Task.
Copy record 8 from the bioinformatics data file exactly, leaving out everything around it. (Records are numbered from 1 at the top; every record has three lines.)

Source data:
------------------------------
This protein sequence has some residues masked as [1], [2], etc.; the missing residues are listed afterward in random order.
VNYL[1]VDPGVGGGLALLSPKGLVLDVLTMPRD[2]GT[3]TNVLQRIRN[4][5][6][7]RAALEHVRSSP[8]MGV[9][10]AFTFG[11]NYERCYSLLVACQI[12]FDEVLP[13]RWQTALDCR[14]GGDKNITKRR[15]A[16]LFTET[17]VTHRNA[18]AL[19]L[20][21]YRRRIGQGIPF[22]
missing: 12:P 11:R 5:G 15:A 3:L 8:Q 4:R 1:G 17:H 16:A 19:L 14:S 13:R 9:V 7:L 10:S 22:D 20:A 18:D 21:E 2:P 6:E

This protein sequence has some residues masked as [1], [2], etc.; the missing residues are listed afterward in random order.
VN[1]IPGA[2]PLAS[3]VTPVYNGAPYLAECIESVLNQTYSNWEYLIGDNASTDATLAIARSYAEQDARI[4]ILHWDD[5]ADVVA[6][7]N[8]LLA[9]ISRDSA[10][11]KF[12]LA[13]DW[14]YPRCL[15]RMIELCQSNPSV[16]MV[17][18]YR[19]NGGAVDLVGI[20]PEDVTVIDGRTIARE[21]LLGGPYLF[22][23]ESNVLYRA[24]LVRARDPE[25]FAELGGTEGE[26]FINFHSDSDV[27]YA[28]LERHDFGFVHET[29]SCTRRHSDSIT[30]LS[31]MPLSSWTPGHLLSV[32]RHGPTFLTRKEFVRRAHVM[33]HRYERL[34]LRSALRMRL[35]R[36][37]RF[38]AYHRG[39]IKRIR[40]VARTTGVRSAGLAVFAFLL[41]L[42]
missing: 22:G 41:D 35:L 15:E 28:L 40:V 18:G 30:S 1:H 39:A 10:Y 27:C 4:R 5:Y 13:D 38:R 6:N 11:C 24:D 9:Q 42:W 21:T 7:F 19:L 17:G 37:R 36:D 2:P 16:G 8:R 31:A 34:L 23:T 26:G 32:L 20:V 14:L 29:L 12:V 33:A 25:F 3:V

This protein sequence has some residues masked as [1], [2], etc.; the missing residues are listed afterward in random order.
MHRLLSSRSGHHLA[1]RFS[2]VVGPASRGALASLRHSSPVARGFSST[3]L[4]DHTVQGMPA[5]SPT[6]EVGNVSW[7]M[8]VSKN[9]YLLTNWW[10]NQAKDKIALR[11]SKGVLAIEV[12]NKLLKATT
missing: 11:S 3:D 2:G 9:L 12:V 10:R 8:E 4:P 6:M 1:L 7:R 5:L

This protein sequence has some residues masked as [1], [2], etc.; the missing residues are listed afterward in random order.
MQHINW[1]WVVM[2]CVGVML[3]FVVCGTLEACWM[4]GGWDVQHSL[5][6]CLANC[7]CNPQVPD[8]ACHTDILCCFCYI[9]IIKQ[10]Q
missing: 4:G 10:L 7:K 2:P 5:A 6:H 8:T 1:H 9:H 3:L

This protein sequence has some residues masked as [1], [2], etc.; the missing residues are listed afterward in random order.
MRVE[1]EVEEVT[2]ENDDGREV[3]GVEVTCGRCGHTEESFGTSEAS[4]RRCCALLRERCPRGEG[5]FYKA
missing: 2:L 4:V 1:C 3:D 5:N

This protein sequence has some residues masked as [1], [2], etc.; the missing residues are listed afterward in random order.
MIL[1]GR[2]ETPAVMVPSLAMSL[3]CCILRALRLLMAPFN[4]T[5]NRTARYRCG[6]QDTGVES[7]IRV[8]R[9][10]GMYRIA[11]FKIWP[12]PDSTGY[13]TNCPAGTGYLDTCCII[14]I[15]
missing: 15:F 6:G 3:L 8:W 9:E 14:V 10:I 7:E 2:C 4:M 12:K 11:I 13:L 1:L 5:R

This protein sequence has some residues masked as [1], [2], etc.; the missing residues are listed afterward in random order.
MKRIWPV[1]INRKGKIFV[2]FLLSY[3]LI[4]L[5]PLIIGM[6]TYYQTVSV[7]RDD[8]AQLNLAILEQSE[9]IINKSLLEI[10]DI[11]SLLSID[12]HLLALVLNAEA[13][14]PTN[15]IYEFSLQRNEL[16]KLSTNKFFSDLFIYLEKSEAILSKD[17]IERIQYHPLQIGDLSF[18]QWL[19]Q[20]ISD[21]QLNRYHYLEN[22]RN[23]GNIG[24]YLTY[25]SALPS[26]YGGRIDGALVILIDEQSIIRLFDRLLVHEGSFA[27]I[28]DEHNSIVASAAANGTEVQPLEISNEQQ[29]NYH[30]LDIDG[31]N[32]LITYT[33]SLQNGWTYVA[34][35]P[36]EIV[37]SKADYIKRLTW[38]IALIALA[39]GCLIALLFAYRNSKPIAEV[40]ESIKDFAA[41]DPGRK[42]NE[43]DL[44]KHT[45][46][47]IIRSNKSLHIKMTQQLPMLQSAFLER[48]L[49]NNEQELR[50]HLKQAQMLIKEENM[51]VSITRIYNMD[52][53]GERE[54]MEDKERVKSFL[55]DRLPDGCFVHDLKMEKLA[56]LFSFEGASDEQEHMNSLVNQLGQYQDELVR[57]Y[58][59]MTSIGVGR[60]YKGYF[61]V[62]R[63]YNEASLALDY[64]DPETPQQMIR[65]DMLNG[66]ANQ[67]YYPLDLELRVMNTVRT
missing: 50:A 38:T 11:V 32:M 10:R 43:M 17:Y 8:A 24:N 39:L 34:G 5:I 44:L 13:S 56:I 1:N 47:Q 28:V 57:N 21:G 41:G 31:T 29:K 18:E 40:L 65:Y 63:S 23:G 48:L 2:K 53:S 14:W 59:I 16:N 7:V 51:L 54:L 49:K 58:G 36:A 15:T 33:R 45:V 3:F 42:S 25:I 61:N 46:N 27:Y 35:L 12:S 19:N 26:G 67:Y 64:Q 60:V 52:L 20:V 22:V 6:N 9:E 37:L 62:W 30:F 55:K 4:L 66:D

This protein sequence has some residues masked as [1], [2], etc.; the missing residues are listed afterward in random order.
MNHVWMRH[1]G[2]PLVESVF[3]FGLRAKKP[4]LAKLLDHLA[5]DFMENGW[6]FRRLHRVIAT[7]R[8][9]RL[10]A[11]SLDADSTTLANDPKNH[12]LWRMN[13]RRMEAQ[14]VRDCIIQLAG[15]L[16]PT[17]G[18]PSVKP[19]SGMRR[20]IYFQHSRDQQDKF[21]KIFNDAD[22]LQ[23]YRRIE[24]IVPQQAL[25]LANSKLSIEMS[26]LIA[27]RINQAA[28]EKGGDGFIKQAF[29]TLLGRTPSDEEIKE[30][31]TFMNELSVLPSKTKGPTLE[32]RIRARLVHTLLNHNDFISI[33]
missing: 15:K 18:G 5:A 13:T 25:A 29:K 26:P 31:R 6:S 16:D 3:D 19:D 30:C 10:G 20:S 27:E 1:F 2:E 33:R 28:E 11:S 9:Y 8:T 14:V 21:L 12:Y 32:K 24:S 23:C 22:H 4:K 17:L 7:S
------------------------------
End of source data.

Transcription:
This protein sequence has some residues masked as [1], [2], etc.; the missing residues are listed afterward in random order.
MNHVWMRH[1]G[2]PLVESVF[3]FGLRAKKP[4]LAKLLDHLA[5]DFMENGW[6]FRRLHRVIAT[7]R[8][9]RL[10]A[11]SLDADSTTLANDPKNH[12]LWRMN[13]RRMEAQ[14]VRDCIIQLAG[15]L[16]PT[17]G[18]PSVKP[19]SGMRR[20]IYFQHSRDQQDKF[21]KIFNDAD[22]LQ[23]YRRIE[24]IVPQQAL[25]LANSKLSIEMS[26]LIA[27]RINQAA[28]EKGGDGFIKQAF[29]TLLGRTPSDEEIKE[30][31]TFMNELSVLPSKTKGPTLE[32]RIRARLVHTLLNHNDFISI[33]
missing: 15:K 18:G 5:A 13:T 25:A 29:K 26:P 31:R 6:S 16:D 3:D 19:D 30:C 10:G 20:S 27:E 1:F 2:E 33:R 28:E 11:S 9:Y 8:T 14:V 21:L 12:Y 32:K 24:S 23:C 22:H 4:K 17:L 7:S